54 Tasting Notes
Pretty tasty! I’m not sure how it compares to the Harney Da Hong Pao, but I like it. I LOVE how it smells; it’s kind of caramel alongside the Oolong Smell. I feel like there’s more tree in here than with the other version, but it doesn’t cancel out the kind of fruitiness that’s also in there. It’s lighter overall, I feel.
Flavors: Caramel, Fruity, Wood
The smell doesn’t do much for me—it’s clean and vegetal and nice, but I can’t find anything distinguishing about it. Honestly, it kind of smells like a Chinese green to me, it’s got that kind of fresh green-sweet scent to it.
It was really hard to make out the taste right after it was done steeping, while it was still hot, but now that it’s cooled down a bit I can pick notes out a little better. It’s a very mineral, savory green. I’m not really tasting the seaweed, but I can see why people call it salty. I can taste a little bit of pine in here, which is weird to me in a green tea since I’m used to oolongs tasting like trees, but it’s not really overpowering and I’m not sure whether I would have noticed this without it being pointed out to me.
I’m split on how I feel about this. On one hand, I love savory Japanese greens, and this is very salty/savory and nice. On the other…I don’t know, I think beyond that it’s kind of boring. I was hoping to taste the “ocean breeze” note in this, and I really don’t. It’s just a mild, pleasantly salty green tea, and I have Uji Sencha for that.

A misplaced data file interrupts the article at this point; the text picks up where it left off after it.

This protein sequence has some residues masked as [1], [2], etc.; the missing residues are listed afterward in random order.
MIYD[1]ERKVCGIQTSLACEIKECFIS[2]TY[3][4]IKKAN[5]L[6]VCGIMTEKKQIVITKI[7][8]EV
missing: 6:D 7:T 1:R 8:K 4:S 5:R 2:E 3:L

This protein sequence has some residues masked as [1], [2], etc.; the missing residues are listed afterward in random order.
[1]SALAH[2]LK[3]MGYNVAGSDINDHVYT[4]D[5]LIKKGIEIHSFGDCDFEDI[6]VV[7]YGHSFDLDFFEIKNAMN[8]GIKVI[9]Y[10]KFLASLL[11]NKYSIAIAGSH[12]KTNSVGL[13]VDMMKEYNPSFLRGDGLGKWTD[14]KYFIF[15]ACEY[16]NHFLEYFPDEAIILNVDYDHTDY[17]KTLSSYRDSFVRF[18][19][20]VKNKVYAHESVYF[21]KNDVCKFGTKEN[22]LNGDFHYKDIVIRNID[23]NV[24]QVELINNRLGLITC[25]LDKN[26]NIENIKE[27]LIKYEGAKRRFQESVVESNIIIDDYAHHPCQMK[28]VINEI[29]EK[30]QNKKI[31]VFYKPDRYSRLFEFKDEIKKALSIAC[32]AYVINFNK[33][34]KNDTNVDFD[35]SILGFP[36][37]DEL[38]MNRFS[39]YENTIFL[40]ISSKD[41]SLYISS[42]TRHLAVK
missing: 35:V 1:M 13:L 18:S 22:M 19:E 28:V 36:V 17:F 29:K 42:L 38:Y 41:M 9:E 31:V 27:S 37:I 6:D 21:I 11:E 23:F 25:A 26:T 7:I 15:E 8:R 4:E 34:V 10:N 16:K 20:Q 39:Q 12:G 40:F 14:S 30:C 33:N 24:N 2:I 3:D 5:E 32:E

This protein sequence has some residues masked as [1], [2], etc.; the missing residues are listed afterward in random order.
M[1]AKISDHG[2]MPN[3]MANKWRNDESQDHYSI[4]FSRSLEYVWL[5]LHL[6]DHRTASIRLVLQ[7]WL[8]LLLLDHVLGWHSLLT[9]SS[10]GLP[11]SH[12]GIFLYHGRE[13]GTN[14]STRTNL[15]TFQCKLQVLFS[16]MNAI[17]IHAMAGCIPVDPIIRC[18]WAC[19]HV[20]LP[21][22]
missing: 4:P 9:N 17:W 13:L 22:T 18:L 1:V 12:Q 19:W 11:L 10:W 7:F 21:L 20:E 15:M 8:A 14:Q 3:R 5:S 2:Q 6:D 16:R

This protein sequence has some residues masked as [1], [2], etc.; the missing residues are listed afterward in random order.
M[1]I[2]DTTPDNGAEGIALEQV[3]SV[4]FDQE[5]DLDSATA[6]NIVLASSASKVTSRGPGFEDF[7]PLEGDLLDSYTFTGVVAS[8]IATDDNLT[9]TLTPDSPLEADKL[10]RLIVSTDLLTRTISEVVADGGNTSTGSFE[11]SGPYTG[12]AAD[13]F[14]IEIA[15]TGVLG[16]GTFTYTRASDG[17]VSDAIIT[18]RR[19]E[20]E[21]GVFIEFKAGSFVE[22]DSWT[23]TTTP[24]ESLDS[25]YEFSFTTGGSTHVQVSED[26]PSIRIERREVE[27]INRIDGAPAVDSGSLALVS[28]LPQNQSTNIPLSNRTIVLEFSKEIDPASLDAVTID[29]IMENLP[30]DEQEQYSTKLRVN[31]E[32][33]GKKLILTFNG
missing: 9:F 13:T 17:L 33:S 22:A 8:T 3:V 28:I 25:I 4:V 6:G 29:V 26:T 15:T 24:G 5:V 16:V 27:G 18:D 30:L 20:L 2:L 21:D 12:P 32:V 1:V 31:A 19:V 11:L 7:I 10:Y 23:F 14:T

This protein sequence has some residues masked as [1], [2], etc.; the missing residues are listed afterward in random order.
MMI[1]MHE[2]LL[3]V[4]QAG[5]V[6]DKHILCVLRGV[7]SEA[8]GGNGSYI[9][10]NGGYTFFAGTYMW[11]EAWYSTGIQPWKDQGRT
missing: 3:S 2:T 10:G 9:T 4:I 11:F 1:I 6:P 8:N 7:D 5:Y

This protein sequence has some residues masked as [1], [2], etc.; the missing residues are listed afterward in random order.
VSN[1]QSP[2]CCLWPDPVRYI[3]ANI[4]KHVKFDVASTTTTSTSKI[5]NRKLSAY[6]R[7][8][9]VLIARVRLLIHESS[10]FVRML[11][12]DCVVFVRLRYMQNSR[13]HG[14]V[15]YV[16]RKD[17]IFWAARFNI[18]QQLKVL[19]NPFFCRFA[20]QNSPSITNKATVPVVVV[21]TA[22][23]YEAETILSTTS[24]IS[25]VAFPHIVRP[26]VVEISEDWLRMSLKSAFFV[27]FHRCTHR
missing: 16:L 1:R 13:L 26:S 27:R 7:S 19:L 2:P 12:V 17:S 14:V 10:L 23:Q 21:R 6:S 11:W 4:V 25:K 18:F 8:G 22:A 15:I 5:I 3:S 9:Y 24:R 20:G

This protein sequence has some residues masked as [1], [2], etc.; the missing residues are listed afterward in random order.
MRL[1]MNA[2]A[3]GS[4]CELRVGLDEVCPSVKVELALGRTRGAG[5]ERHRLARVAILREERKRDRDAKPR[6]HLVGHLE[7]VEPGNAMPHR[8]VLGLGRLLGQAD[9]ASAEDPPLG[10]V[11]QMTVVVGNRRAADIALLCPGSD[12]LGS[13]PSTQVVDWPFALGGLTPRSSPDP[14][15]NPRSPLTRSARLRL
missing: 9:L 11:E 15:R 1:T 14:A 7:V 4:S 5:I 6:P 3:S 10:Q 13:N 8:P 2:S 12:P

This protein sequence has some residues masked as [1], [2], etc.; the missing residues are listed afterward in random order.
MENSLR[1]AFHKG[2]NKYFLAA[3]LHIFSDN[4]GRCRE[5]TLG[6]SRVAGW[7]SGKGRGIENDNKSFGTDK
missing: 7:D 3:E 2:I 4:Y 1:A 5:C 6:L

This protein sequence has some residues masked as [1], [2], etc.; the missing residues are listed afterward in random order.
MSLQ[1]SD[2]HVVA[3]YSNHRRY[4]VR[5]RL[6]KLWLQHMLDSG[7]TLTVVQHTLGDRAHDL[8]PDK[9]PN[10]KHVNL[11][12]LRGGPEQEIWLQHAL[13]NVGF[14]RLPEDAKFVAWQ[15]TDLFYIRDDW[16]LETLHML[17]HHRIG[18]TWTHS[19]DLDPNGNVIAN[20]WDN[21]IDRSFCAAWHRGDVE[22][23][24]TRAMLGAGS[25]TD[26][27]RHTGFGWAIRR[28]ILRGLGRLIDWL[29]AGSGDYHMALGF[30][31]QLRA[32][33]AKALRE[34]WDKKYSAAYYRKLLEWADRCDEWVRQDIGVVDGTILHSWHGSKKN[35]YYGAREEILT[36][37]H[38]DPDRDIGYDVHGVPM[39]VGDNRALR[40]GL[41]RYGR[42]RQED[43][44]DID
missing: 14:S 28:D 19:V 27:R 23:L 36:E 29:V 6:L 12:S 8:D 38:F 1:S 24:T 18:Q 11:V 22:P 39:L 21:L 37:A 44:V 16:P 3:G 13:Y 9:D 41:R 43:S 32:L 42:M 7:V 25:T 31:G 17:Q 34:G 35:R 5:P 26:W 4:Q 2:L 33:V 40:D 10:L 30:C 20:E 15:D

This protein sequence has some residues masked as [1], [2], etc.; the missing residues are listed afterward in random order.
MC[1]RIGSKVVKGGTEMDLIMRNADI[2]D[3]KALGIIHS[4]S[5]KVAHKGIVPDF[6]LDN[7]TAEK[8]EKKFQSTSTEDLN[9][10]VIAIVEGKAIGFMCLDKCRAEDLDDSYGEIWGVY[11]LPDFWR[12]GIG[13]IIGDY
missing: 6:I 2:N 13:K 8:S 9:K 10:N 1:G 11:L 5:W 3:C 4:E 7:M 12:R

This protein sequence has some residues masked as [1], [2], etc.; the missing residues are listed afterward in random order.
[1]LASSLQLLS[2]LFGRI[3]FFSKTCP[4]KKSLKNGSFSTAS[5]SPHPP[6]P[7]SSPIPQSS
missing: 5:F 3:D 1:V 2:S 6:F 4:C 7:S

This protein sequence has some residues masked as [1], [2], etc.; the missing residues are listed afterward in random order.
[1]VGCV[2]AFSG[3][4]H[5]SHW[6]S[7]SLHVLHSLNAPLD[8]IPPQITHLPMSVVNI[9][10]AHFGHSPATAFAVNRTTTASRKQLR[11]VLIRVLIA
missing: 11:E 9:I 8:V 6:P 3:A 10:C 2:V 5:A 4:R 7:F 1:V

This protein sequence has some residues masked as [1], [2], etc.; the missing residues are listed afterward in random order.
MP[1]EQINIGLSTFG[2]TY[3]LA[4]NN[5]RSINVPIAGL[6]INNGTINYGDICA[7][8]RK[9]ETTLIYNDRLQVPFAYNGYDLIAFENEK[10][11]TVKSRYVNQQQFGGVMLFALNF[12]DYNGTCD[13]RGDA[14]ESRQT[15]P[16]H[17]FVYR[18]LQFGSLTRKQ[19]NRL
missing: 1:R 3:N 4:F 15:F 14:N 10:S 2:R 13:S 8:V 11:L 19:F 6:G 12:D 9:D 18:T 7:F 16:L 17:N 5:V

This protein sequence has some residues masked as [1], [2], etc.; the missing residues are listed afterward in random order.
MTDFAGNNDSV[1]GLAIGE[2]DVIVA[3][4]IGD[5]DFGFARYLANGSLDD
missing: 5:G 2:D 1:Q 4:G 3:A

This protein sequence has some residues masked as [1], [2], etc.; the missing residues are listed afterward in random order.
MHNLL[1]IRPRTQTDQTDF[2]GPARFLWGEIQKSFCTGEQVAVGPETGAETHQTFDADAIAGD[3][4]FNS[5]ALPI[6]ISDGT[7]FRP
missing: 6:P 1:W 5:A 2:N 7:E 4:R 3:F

Flavors: Mineral, Pine
I’m back again! I didn’t abandon tea or anything, I just found myself in the inevitable part of the “liking tea whilst not rich” experience where I ran out of most of what I had and needed my money for other things.
This is a really interesting black tea. I love teas with spices in them (weirdly enough, since I’m not a huge fan of chai), and this has just enough different tastes in there not to taste like basically every other straight black tea I’ve ever had.
I’m really blown away by the number of smells and flavors I’ve gotten from different stages in its preparation! Like, I’m really bad at distinguishing interplaying flavors in tea, but they’re all both really obvious and not overpowering. The leaves smelled mostly like mint and clove (a LOT of clove, but not too much) in the packet. The prepared tea basically just smells like delicious honey with some cinnamon and maybe a little mint. And the taste is kind of earthy with a mint kick and every once in a while there’s a little cinnamon at the end.
It’s just such a cool tea! I wish I had more than a sample. I’ll probably get more come fall.
Flavors: Cinnamon, Cloves, Earth, Honey
I understeeped this last time and didn’t really like it, but I tried it again today and I think it’s interesting. It’s lighter than I expected, not really delicate but not heavy, and a little astringent but not overpoweringly so. Also, it doesn’t really taste like nori, which is a first for me with Japanese greens! It’s vegetal and a little bitter, but not bad at all. Kind of a nice backup Japanese green to have around, I think, and I’m glad I bought it.
So I got this as a sample with my order of White Christmas (which, sadly, I am out of for this year already), and I’ve got it made and sitting next to me, and my best friend comes in.
I go, “Want to taste my tea? It’s strawberry champagne.”
Her: “That sounds like sin.”